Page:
An autoencoder implemented by a ReLU DNN offers a piecewise functional space, the manifold structure can be learned by optimizing special loss functions. We introduce the concept of Rectified Linear Complexity of a DNN, which represents the upper bound of the number of pieces of all the functions representable by the DNN, and gives a measurement for the learning capability of the DNN. On the other hand, the piecewise linear encoding map defined on the ambient space is required to be homemorphic from to a domain on . This requirement induces strong topological constraints of the input manifold . We introduce another concept Rectified linear Complexity of an embedded manifold , which describes the minimal number of pieces for a PL encoding map, and measures the difficulty to be encoded by a DNN. By comparing the complexities of the DNN and the manifold, we can verify if the DNN can learn the manifold in principle. Furthermore, we show for any DNN with fixed architecture, there exists an embedding manifold that can not be encoded by the DNN.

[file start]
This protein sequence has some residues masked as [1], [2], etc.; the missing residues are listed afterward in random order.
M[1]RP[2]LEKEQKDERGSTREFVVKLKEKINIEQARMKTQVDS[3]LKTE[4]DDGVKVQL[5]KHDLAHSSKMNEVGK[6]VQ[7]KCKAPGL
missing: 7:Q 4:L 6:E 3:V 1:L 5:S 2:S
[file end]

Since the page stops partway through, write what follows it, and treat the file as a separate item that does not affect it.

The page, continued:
Approximation Accuracy

The reconstructed manifold approximates the manifold in data. The approximation accuracy is analyzed by empirical experiments on low dimensional surfaces. Current autoencoders accomplish the learning tasks reasonably well, but leave large spaces to be improved. The subtle geometric details are lost during the encoding/decoding process, the mappings are not globally homeomorphic.

Latent Probability Distribution Control

The distribution induced by the encoding map can be controlled by designing special loss functions to modify the encoding map . We also propose to use optimal mass transportation theory to find the optimal transportation map defined on the latent space, which transforms simple distributions, such as Gaussian or uniform, to . Comparing to the conventional WGAN model, this method replaces the blackbox by explicit mathematical construction, and avoids the competition between the generator and the discriminator.